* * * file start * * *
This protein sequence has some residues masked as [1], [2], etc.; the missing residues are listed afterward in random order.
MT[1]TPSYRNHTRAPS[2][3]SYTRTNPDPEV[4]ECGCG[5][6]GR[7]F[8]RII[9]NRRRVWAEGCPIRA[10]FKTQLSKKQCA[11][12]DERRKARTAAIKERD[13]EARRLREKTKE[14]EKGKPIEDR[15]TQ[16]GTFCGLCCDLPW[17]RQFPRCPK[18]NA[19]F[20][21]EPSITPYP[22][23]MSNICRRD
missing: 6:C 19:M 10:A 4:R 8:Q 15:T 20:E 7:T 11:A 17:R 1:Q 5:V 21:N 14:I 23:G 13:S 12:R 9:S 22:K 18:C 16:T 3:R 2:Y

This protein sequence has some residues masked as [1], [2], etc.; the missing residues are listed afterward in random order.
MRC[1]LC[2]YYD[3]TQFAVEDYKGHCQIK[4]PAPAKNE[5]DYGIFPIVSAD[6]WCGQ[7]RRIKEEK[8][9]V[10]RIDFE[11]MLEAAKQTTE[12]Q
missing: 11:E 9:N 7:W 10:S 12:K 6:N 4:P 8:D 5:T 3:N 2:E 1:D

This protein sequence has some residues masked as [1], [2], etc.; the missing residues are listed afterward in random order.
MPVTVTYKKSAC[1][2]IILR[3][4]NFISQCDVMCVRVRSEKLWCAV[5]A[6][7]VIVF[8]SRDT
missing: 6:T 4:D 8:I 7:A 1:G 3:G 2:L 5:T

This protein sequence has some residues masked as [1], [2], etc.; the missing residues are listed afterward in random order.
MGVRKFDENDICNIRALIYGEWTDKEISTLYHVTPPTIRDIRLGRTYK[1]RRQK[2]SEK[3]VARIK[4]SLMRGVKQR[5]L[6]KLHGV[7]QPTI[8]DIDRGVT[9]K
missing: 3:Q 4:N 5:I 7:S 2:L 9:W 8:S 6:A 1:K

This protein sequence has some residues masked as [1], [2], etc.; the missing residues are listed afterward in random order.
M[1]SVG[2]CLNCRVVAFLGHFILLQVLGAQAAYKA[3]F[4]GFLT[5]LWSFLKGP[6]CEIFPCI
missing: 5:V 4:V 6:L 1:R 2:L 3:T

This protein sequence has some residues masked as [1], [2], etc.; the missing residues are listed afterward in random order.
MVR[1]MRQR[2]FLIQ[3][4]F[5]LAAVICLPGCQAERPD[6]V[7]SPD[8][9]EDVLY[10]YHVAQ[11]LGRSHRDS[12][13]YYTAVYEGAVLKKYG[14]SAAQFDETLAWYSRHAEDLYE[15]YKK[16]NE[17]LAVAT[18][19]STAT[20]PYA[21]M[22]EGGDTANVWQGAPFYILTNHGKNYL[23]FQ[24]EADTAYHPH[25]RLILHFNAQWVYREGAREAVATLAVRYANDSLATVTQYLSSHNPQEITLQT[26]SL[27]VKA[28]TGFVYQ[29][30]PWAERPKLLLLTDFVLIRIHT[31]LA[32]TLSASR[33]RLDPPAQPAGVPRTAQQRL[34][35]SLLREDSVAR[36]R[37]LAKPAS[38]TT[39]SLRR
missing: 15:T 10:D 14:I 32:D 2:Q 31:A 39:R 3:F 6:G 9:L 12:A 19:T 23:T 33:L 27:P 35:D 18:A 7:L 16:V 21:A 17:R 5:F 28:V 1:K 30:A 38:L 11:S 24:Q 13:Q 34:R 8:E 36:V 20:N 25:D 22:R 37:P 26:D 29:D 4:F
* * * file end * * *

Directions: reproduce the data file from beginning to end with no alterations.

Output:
This protein sequence has some residues masked as [1], [2], etc.; the missing residues are listed afterward in random order.
MT[1]TPSYRNHTRAPS[2][3]SYTRTNPDPEV[4]ECGCG[5][6]GR[7]F[8]RII[9]NRRRVWAEGCPIRA[10]FKTQLSKKQCA[11][12]DERRKARTAAIKERD[13]EARRLREKTKE[14]EKGKPIEDR[15]TQ[16]GTFCGLCCDLPW[17]RQFPRCPK[18]NA[19]F[20][21]EPSITPYP[22][23]MSNICRRD
missing: 6:C 19:M 10:A 4:R 8:Q 15:T 20:E 7:T 11:A 17:R 1:Q 5:V 21:N 14:I 23:G 13:S 12:R 9:S 22:K 18:C 16:T 3:R 2:Y

This protein sequence has some residues masked as [1], [2], etc.; the missing residues are listed afterward in random order.
MRC[1]LC[2]YYD[3]TQFAVEDYKGHCQIK[4]PAPAKNE[5]DYGIFPIVSAD[6]WCGQ[7]RRIKEEK[8][9]V[10]RIDFE[11]MLEAAKQTTE[12]Q
missing: 11:E 9:N 7:W 10:S 12:K 6:N 4:P 8:D 5:T 3:N 2:E 1:D

This protein sequence has some residues masked as [1], [2], etc.; the missing residues are listed afterward in random order.
MPVTVTYKKSAC[1][2]IILR[3][4]NFISQCDVMCVRVRSEKLWCAV[5]A[6][7]VIVF[8]SRDT
missing: 6:T 4:D 8:I 7:A 1:G 3:G 2:L 5:T

This protein sequence has some residues masked as [1], [2], etc.; the missing residues are listed afterward in random order.
MGVRKFDENDICNIRALIYGEWTDKEISTLYHVTPPTIRDIRLGRTYK[1]RRQK[2]SEK[3]VARIK[4]SLMRGVKQR[5]L[6]KLHGV[7]QPTI[8]DIDRGVT[9]K
missing: 3:Q 4:N 5:I 7:S 2:L 9:W 8:S 6:A 1:K

This protein sequence has some residues masked as [1], [2], etc.; the missing residues are listed afterward in random order.
M[1]SVG[2]CLNCRVVAFLGHFILLQVLGAQAAYKA[3]F[4]GFLT[5]LWSFLKGP[6]CEIFPCI
missing: 5:V 4:V 6:L 1:R 2:L 3:T

This protein sequence has some residues masked as [1], [2], etc.; the missing residues are listed afterward in random order.
MVR[1]MRQR[2]FLIQ[3][4]F[5]LAAVICLPGCQAERPD[6]V[7]SPD[8][9]EDVLY[10]YHVAQ[11]LGRSHRDS[12][13]YYTAVYEGAVLKKYG[14]SAAQFDETLAWYSRHAEDLYE[15]YKK[16]NE[17]LAVAT[18][19]STAT[20]PYA[21]M[22]EGGDTANVWQGAPFYILTNHGKNYL[23]FQ[24]EADTAYHPH[25]RLILHFNAQWVYREGAREAVATLAVRYANDSLATVTQYLSSHNPQEITLQT[26]SL[27]VKA[28]TGFVYQ[29][30]PWAERPKLLLLTDFVLIRIHT[31]LA[32]TLSASR[33]RLDPPAQPAGVPRTAQQRL[34][35]SLLREDSVAR[36]R[37]LAKPAS[38]TT[39]SLRR
missing: 15:T 10:D 14:I 32:D 2:Q 31:A 39:R 3:F 6:G 9:L 12:A 19:T 23:T 33:L 27:P 35:D 18:A 7:L 16:V 21:A 17:R 5:F 28:V 1:K 30:A 38:L 11:S 24:Q 13:Q 34:R 8:E 36:V 20:N 25:D 22:R 37:P 26:D 29:D 4:F